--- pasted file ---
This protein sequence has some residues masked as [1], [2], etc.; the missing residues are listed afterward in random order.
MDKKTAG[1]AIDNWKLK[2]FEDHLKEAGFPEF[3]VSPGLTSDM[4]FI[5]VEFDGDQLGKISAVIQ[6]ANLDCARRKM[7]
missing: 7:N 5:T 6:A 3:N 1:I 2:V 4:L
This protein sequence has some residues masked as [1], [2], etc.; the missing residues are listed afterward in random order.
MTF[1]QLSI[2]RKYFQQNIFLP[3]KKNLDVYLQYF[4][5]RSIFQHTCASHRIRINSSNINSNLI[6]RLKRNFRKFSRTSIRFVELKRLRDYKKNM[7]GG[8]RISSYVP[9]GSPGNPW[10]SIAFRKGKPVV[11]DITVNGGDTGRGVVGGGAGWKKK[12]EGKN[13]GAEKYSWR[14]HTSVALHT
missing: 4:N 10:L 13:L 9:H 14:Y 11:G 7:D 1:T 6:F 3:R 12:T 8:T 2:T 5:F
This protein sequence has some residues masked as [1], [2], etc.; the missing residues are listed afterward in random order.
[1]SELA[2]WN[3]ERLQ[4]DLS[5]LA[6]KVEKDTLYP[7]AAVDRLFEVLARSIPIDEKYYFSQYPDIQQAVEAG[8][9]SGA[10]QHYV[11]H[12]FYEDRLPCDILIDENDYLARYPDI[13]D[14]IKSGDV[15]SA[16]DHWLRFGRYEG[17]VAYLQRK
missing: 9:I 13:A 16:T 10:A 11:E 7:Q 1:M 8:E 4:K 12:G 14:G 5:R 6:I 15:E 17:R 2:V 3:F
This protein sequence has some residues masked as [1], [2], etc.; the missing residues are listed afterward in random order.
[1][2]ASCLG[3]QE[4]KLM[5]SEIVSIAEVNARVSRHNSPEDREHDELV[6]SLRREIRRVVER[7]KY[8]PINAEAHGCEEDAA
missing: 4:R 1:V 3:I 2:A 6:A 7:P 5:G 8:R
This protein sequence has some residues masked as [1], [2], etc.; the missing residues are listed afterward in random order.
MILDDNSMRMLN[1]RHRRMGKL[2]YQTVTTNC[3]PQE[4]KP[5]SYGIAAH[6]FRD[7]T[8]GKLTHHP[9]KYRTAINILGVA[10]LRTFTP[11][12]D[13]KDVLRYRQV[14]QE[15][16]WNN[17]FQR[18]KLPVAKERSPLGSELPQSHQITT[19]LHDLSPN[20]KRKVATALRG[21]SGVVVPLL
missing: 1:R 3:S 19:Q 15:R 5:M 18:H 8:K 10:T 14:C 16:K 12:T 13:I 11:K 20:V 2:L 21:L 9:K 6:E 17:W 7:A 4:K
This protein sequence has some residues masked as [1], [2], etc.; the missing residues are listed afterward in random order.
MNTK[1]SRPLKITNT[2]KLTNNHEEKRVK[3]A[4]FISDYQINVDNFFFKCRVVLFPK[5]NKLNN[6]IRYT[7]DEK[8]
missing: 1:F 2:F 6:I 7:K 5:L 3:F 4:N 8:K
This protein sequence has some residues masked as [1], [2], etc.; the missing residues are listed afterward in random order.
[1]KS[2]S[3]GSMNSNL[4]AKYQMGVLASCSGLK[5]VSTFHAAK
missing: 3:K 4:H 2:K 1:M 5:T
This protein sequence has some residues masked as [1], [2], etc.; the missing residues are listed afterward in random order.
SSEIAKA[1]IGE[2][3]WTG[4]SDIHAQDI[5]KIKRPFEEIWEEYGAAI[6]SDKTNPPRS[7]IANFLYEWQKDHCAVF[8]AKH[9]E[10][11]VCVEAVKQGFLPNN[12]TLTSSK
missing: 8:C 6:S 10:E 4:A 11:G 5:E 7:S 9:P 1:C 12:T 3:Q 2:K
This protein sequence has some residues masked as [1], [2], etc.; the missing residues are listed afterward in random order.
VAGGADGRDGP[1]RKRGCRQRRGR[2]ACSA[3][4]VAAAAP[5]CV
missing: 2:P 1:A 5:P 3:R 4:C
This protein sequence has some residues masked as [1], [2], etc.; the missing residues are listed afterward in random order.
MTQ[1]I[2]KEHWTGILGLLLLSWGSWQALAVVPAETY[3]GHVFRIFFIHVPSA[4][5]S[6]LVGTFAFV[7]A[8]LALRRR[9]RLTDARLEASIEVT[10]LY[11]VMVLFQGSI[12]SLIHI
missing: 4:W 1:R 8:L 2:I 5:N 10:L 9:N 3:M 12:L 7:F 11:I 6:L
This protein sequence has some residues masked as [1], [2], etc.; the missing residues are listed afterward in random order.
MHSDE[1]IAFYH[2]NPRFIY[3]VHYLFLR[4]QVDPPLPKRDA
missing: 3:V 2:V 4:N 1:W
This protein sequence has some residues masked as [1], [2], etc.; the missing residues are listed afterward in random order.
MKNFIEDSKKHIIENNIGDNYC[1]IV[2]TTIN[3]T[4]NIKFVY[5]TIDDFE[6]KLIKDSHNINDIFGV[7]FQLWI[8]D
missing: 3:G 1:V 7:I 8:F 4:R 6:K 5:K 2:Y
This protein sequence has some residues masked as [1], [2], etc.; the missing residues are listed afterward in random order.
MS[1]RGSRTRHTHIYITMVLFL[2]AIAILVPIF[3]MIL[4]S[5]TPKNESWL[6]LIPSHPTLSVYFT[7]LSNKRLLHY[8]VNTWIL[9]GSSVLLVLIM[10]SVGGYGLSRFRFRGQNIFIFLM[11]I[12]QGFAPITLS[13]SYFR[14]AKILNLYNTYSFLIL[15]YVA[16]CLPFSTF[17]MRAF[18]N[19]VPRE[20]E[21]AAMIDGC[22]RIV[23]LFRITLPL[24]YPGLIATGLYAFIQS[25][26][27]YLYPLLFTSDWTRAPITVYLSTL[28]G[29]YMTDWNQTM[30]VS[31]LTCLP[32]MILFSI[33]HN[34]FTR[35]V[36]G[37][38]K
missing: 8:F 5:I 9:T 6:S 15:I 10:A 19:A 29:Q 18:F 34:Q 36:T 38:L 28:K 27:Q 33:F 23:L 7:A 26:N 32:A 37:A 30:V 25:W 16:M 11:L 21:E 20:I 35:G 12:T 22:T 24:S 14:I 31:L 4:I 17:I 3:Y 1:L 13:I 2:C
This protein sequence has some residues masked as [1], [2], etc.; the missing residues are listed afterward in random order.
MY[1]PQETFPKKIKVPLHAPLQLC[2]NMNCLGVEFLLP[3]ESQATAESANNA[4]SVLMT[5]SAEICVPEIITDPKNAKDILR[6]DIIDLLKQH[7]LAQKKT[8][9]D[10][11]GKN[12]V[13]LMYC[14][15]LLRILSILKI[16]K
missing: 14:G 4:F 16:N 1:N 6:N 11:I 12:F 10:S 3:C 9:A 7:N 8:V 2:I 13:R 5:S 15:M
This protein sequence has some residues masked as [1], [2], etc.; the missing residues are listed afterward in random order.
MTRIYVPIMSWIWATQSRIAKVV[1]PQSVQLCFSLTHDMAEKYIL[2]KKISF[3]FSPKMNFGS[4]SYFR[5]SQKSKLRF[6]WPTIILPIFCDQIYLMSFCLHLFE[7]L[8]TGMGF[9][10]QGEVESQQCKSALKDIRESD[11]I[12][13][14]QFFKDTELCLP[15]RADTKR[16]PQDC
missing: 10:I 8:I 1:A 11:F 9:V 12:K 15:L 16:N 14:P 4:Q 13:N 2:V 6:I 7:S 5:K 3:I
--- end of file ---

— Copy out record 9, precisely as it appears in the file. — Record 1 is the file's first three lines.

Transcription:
This protein sequence has some residues masked as [1], [2], etc.; the missing residues are listed afterward in random order.
VAGGADGRDGP[1]RKRGCRQRRGR[2]ACSA[3][4]VAAAAP[5]CV
missing: 2:P 1:A 5:P 3:R 4:C